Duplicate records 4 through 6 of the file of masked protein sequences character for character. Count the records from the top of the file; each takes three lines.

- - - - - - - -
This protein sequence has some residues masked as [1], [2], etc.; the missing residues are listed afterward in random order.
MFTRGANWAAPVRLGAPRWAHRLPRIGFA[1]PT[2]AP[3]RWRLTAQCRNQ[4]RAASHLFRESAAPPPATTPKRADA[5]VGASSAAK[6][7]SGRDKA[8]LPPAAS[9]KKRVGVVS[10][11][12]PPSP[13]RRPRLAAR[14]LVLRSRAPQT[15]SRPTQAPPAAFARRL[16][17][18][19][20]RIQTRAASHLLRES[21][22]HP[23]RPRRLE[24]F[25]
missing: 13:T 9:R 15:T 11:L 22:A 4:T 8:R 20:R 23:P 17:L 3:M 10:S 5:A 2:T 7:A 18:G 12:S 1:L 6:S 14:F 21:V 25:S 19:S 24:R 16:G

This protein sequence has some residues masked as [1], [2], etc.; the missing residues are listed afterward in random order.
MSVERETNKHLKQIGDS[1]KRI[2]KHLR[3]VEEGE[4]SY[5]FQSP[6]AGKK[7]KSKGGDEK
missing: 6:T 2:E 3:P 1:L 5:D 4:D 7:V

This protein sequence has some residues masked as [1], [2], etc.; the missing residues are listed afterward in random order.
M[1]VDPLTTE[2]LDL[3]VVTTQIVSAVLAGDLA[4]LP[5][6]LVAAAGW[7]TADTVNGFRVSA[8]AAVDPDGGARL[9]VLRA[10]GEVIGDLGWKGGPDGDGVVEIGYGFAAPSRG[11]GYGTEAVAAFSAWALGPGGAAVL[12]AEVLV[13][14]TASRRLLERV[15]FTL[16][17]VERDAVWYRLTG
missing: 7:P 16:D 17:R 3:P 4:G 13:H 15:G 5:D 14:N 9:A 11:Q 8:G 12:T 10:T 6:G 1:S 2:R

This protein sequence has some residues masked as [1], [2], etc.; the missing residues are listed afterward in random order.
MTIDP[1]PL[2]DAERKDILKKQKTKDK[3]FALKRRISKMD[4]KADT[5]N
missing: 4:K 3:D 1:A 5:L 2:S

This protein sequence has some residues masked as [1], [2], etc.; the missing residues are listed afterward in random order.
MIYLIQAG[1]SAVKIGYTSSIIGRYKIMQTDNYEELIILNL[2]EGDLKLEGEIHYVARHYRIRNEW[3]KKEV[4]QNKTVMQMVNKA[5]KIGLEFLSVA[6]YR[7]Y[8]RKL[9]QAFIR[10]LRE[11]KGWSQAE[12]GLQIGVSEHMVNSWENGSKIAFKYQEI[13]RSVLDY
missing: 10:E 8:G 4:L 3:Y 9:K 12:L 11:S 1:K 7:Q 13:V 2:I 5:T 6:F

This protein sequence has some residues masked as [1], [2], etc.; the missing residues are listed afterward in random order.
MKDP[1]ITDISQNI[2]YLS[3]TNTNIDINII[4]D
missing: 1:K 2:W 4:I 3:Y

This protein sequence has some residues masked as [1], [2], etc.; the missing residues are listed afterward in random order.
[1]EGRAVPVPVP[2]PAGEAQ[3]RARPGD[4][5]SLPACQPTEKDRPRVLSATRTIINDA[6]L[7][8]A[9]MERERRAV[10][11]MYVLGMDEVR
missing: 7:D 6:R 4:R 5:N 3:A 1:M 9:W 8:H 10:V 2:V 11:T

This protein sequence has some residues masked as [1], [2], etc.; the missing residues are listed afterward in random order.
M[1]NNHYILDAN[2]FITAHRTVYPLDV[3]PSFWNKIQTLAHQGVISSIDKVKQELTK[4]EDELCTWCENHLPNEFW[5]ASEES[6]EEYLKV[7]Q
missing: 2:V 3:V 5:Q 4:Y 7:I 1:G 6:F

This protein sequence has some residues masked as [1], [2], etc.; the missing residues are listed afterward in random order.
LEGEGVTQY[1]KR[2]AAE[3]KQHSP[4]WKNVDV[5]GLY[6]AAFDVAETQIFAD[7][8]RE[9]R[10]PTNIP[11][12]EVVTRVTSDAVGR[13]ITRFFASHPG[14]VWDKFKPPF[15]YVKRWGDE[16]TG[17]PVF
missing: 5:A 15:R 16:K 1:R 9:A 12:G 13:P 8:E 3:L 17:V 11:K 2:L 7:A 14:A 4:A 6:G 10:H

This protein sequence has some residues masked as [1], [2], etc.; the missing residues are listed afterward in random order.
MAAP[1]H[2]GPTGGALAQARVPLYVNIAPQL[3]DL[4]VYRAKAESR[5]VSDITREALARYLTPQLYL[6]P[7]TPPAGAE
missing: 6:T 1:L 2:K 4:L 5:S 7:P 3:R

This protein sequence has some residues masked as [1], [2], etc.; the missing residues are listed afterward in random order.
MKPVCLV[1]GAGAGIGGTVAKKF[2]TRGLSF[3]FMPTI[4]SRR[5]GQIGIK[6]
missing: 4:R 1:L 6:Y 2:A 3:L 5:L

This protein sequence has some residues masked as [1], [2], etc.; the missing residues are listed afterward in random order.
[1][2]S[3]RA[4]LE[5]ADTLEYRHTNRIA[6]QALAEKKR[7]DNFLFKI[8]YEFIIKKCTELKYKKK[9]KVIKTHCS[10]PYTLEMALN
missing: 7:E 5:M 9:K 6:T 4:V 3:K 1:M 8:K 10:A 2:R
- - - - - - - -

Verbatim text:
This protein sequence has some residues masked as [1], [2], etc.; the missing residues are listed afterward in random order.
MTIDP[1]PL[2]DAERKDILKKQKTKDK[3]FALKRRISKMD[4]KADT[5]N
missing: 4:K 3:D 1:A 5:L 2:S

This protein sequence has some residues masked as [1], [2], etc.; the missing residues are listed afterward in random order.
MIYLIQAG[1]SAVKIGYTSSIIGRYKIMQTDNYEELIILNL[2]EGDLKLEGEIHYVARHYRIRNEW[3]KKEV[4]QNKTVMQMVNKA[5]KIGLEFLSVA[6]YR[7]Y[8]RKL[9]QAFIR[10]LRE[11]KGWSQAE[12]GLQIGVSEHMVNSWENGSKIAFKYQEI[13]RSVLDY
missing: 10:E 8:G 4:L 3:Y 9:K 12:L 11:S 1:K 7:Q 13:V 2:I 5:T 6:F

This protein sequence has some residues masked as [1], [2], etc.; the missing residues are listed afterward in random order.
MKDP[1]ITDISQNI[2]YLS[3]TNTNIDINII[4]D
missing: 1:K 2:W 4:I 3:Y